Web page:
React Canaries: Enabling Incremental Feature Rollout Outside Meta

May 3, 2023 by Dan Abramov, Sophie Alpert, Rick Hanlon, Sebastian Markbåge, and Andrew Clark

We’d like to offer the React community an option to adopt individual new features as soon as their design is close to final, before they’re released in a stable version—similar to how Meta has long used bleeding-edge versions of React internally. We are introducing a new officially supported Canary release channel. It lets curated setups like frameworks decouple adoption of individual React features from the React release schedule.


  • We’re introducing an officially supported Canary release channel for React. Since it’s officially supported, if any regressions land, we’ll treat them with a similar urgency to bugs in stable releases.
  • Canaries let you start using individual new React features before they land in the semver-stable releases.
  • Unlike the Experimental channel, React Canaries only include features that we reasonably believe to be ready for adoption. We encourage frameworks to consider bundling pinned Canary React releases.
  • We will announce breaking changes and new features on our blog as they land in Canary releases.
  • As always, React continues to follow semver for every Stable release.

How React features are usually developed

Typically, every React feature has gone through the same stages:

  1. We develop an initial version and prefix it with experimental_ or unstable_. The feature is only available in the experimental release channel. At this point, the feature is expected to change significantly.
  2. We find a team at Meta willing to help us test this feature and provide feedback on it. This leads to a round of changes. As the feature becomes more stable, we work with more teams at Meta to try it out.
  3. Eventually, we feel confident in the design. We remove the prefix from the API name, and make the feature available on the main branch by default, which most Meta products use. At this point, any team at Meta can use this feature.
  4. As we build confidence in the direction, we also post an RFC for the new feature. At this point we know the design works for a broad set of cases, but we might make some last minute adjustments.
  5. When we are close to cutting an open source release, we write documentation for the feature and finally release the feature in a stable React release.

This playbook works well for most features we’ve released so far. However, there can be a significant gap between when the feature is generally ready to use (step 3) and when it is released in open source (step 5).

We’d like to offer the React community an option to follow the same approach as Meta, and adopt individual new features earlier (as they become available) without having to wait for the next release cycle of React.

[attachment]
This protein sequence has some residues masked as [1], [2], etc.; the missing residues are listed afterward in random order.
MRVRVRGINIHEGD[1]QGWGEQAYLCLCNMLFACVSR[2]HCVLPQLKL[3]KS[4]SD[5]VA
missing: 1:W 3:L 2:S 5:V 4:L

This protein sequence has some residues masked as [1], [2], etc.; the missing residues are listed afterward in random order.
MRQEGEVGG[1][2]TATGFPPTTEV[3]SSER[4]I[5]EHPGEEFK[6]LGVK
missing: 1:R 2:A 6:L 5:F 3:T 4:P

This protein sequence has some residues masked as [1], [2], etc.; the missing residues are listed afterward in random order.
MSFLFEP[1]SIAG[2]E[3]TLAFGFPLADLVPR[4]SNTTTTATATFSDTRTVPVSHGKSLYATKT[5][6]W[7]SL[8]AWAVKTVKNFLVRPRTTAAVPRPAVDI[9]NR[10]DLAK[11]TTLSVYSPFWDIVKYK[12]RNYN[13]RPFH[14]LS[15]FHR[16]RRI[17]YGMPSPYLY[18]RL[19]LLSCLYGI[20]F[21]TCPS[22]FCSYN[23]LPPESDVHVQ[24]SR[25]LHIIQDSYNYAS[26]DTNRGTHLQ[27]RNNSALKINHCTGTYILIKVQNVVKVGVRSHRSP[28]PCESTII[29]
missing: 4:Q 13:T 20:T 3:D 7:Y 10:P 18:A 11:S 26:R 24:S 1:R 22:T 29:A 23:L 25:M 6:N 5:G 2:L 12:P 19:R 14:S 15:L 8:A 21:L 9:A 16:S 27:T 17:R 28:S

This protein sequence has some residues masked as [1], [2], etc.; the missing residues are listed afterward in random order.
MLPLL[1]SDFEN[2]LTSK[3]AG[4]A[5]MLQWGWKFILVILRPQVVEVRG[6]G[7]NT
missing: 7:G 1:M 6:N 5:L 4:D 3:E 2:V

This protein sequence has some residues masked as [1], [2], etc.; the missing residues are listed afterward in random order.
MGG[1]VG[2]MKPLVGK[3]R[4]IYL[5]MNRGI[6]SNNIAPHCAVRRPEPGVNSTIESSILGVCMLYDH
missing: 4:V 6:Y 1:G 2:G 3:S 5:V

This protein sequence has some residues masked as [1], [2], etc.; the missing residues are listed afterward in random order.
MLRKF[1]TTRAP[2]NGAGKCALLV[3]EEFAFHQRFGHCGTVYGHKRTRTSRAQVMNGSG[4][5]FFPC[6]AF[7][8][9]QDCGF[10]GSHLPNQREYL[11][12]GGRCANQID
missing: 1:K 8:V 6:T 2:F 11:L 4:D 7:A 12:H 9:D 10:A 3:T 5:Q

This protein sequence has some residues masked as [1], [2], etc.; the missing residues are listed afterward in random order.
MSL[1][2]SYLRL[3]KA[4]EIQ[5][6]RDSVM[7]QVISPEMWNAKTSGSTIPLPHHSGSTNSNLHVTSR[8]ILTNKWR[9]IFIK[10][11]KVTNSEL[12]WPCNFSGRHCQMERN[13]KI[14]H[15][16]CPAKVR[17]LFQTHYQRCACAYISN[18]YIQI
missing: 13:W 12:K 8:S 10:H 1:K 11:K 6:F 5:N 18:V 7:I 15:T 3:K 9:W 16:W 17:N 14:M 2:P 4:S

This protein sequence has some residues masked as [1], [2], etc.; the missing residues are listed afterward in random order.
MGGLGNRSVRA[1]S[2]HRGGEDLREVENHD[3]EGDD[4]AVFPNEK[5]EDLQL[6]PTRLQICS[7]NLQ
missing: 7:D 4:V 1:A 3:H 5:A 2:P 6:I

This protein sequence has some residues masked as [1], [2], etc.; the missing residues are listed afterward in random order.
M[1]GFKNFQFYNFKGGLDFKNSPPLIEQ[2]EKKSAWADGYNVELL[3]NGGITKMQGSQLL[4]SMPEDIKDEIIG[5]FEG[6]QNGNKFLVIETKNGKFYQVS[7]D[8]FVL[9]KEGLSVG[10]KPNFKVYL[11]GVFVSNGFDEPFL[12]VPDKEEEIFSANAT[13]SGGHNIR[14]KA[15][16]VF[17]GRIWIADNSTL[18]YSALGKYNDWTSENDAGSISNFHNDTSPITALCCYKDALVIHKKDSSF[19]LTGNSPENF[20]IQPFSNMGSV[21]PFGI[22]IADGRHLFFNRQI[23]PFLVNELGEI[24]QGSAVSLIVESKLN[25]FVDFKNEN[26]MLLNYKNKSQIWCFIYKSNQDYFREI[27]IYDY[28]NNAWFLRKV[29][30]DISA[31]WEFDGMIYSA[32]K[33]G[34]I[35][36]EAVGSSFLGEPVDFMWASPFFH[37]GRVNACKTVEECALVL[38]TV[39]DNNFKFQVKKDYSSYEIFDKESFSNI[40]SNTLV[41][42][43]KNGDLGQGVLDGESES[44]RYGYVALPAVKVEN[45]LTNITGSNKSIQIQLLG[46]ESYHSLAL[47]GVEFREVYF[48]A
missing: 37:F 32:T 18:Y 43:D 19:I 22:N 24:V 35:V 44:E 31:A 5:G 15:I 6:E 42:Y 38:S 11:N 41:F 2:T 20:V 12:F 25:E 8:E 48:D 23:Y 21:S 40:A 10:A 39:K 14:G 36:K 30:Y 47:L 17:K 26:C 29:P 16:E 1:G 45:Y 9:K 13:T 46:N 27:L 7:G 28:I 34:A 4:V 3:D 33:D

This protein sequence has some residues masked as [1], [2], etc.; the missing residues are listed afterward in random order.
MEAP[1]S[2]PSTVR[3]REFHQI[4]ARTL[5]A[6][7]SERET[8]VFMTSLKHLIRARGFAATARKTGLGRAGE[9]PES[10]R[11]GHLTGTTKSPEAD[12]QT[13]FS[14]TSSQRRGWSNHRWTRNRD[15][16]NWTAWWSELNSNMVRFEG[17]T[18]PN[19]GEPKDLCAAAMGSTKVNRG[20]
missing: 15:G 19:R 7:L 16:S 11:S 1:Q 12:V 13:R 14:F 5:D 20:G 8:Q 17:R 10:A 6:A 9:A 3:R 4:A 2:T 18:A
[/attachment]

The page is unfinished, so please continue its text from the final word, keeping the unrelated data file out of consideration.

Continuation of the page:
As always, all React features will eventually make it into a Stable release.

Can we just do more minor releases?

Generally, we do use minor releases for introducing new features.

However, this isn’t always possible. Sometimes, new features are interconnected with other new features which have not yet been fully completed and that we’re still actively iterating on. We can’t release them separately because their implementations are related. We can’t version them separately because they affect the same packages (for example, react and react-dom). And we need to keep the ability to iterate on the pieces that aren’t ready without a flurry of major version releases, which semver would require us to do.

At Meta, we’ve solved this problem by building React from the main branch, and manually updating it to a specific pinned commit every week. This is also the approach that React Native releases have been following for the last several years. Every stable release of React Native is pinned to a specific commit from the main branch of the React repository. This lets React Native include important bugfixes and incrementally adopt new React features at the framework level without getting coupled to the global React release schedule.

We would like to make this workflow available to other frameworks and curated setups. For example, it lets a framework on top of React include a React-related breaking change before this breaking change gets included into a stable React release. This is particularly useful because some breaking changes only affect framework integrations. This lets a framework release such a change in its own minor version without breaking semver.

Rolling releases with the Canaries channel will allow us to have a tighter feedback loop and ensure that new features get comprehensive testing in the community. This workflow is closer to how TC39, the JavaScript standards committee, handles changes in numbered stages. New React features may be available in frameworks built on React before they are in a React stable release, just as new JavaScript features ship in browsers before they are officially ratified as part of the specification.

Why not use experimental releases instead?